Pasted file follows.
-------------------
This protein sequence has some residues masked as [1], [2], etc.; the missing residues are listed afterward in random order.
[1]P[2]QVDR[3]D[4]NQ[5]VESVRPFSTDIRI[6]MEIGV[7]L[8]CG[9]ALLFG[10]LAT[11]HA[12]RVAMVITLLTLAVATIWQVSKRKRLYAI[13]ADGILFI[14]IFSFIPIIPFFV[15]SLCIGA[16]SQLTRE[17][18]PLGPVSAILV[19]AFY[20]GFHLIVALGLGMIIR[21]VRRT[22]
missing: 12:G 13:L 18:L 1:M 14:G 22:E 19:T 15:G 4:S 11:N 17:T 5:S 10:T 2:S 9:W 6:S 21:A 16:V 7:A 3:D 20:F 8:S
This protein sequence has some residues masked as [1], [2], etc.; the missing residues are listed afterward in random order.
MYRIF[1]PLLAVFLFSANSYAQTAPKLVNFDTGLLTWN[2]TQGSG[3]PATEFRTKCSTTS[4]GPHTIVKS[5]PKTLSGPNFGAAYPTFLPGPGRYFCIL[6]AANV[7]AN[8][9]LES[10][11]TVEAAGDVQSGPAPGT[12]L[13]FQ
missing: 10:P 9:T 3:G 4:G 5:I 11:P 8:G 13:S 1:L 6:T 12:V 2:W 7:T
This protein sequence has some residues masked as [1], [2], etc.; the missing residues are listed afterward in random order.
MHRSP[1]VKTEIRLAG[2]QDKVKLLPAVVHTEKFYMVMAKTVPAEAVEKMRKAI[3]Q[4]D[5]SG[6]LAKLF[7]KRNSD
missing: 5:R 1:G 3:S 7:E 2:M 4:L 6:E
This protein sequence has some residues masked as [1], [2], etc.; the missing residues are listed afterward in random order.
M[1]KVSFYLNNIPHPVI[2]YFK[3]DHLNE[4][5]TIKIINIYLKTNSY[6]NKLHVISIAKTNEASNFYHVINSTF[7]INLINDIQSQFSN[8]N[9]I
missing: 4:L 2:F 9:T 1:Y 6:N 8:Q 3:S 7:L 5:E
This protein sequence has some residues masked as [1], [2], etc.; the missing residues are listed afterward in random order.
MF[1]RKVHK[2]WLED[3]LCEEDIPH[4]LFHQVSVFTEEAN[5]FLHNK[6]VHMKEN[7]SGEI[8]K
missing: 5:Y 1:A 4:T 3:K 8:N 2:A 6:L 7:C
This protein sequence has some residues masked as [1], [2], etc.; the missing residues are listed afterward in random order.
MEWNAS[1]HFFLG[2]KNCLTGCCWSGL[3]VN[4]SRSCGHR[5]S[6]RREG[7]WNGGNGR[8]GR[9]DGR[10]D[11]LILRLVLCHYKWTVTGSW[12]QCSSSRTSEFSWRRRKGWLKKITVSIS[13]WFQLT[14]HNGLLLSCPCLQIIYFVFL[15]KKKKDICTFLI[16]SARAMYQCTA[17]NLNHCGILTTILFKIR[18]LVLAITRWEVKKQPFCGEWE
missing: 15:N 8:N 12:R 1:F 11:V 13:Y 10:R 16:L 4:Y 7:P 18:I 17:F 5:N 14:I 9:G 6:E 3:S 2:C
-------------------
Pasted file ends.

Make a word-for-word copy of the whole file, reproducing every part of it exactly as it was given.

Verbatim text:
This protein sequence has some residues masked as [1], [2], etc.; the missing residues are listed afterward in random order.
[1]P[2]QVDR[3]D[4]NQ[5]VESVRPFSTDIRI[6]MEIGV[7]L[8]CG[9]ALLFG[10]LAT[11]HA[12]RVAMVITLLTLAVATIWQVSKRKRLYAI[13]ADGILFI[14]IFSFIPIIPFFV[15]SLCIGA[16]SQLTRE[17][18]PLGPVSAILV[19]AFY[20]GFHLIVALGLGMIIR[21]VRRT[22]
missing: 12:G 13:L 18:L 1:M 14:G 22:E 19:T 15:G 4:S 11:N 17:T 5:S 10:T 2:S 9:W 6:S 21:A 16:V 7:A 3:D 20:F 8:S
This protein sequence has some residues masked as [1], [2], etc.; the missing residues are listed afterward in random order.
MYRIF[1]PLLAVFLFSANSYAQTAPKLVNFDTGLLTWN[2]TQGSG[3]PATEFRTKCSTTS[4]GPHTIVKS[5]PKTLSGPNFGAAYPTFLPGPGRYFCIL[6]AANV[7]AN[8][9]LES[10][11]TVEAAGDVQSGPAPGT[12]L[13]FQ
missing: 10:P 9:T 3:G 4:G 5:I 11:P 8:G 13:S 1:L 6:T 12:V 2:W 7:T
This protein sequence has some residues masked as [1], [2], etc.; the missing residues are listed afterward in random order.
MHRSP[1]VKTEIRLAG[2]QDKVKLLPAVVHTEKFYMVMAKTVPAEAVEKMRKAI[3]Q[4]D[5]SG[6]LAKLF[7]KRNSD
missing: 5:R 1:G 3:S 7:E 2:M 4:L 6:E
This protein sequence has some residues masked as [1], [2], etc.; the missing residues are listed afterward in random order.
M[1]KVSFYLNNIPHPVI[2]YFK[3]DHLNE[4][5]TIKIINIYLKTNSY[6]NKLHVISIAKTNEASNFYHVINSTF[7]INLINDIQSQFSN[8]N[9]I
missing: 4:L 2:F 9:T 1:Y 6:N 8:Q 3:S 7:L 5:E
This protein sequence has some residues masked as [1], [2], etc.; the missing residues are listed afterward in random order.
MF[1]RKVHK[2]WLED[3]LCEEDIPH[4]LFHQVSVFTEEAN[5]FLHNK[6]VHMKEN[7]SGEI[8]K
missing: 5:Y 1:A 4:T 3:K 8:N 2:A 6:L 7:C
This protein sequence has some residues masked as [1], [2], etc.; the missing residues are listed afterward in random order.
MEWNAS[1]HFFLG[2]KNCLTGCCWSGL[3]VN[4]SRSCGHR[5]S[6]RREG[7]WNGGNGR[8]GR[9]DGR[10]D[11]LILRLVLCHYKWTVTGSW[12]QCSSSRTSEFSWRRRKGWLKKITVSIS[13]WFQLT[14]HNGLLLSCPCLQIIYFVFL[15]KKKKDICTFLI[16]SARAMYQCTA[17]NLNHCGILTTILFKIR[18]LVLAITRWEVKKQPFCGEWE
missing: 15:N 8:N 12:R 1:F 11:V 13:Y 10:R 16:L 4:Y 7:P 18:I 17:F 5:N 14:I 9:G 6:E 3:S 2:C